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US nuclear fusion is a breakthrough for the chosen

American scientists have achieved a major nuclear energy milestone but questions remain about how the technology can be applied

The United States Department of Energy announced last week that on December 5 scientists at the National Ignition Facility (NIF), a complex at the Lawrence Livermore National Laboratory in California, achieved a key advance in nuclear fusion.

For over a decade, researchers at this facility have been trying to produce a fusion reaction that generates more energy than it consumes – and they now say they’ve reached that milestone, which has eluded nuclear scientists for almost 60 years.

Achieving effective fusion reactions has been the dream of nuclear scientists for decades. It works by fusing elements like hydrogen or helium into heavier elements, creating vast amounts of clean energy in the process. It’s the same process that powers the sun – and it’s a vastly superior process to current technology using nuclear fission, e.g., splitting atoms rather than fusing them, because it also produces less nuclear waste. That’s been a major roadblock to the further adoption of nuclear fission reactors, along with several high-profile nuclear accidents such as the infamous Chernobyl disaster. 

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The energy department’s PR team has been touting this development, and rightfully so, because it is incredibly groundbreaking for the future of energy technology. Still, there are some lingering questions about what it actually means. 

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As far as what’s being claimed, the DoE says that the adoption of fusion energy could play a key role in combating climate change by producing clean and safe electricity without the attendant greenhouse gas emissions. But its widespread usage in the US energy grid is likely decades away. Realistically, without another major breakthrough, fusion won’t be a major source of energy until the 2060s or 2070s, according to Tony Roulstone, a nuclear engineer at Cambridge University, who spoke to National Public Radio (NPR).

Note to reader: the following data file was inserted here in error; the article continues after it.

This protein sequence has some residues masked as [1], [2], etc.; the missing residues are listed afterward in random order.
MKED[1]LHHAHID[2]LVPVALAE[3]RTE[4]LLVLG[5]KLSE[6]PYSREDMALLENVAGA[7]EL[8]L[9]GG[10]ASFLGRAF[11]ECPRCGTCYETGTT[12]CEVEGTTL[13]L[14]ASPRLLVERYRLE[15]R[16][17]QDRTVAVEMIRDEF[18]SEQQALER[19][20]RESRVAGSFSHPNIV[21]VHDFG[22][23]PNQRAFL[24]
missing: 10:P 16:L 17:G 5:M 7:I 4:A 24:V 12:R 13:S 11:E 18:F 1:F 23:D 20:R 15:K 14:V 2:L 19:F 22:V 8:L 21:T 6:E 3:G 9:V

So at that rate, fusion won’t be a major part of the US energy portfolio until after 2050 when the administration of President Joe Biden says the US will achieve net zero greenhouse admissions. Experts widely agree that this goal is crucial to avoiding the worst possible ramifications of climate change – and while fusion could greatly expand the probability that this happens, it isn’t feasible at this point. 

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Along with the practical problems of rolling out the technology, there’s also the question of who will actually do it. Since this breakthrough happened via taxpayer funds at a government-run research facility through the DoE, we can assume that the patent is held by the federal government. However, the US government in particular often lets private companies use these patents and waives its legal rights to set price caps. Part of this is rooted in the fact the government doesn’t have the capacity to actually build and roll out this technology itself. However, it could use the Defense Production Act (DPA) to temporarily take control of domestic industries — especially if the president declared climate change a national emergency.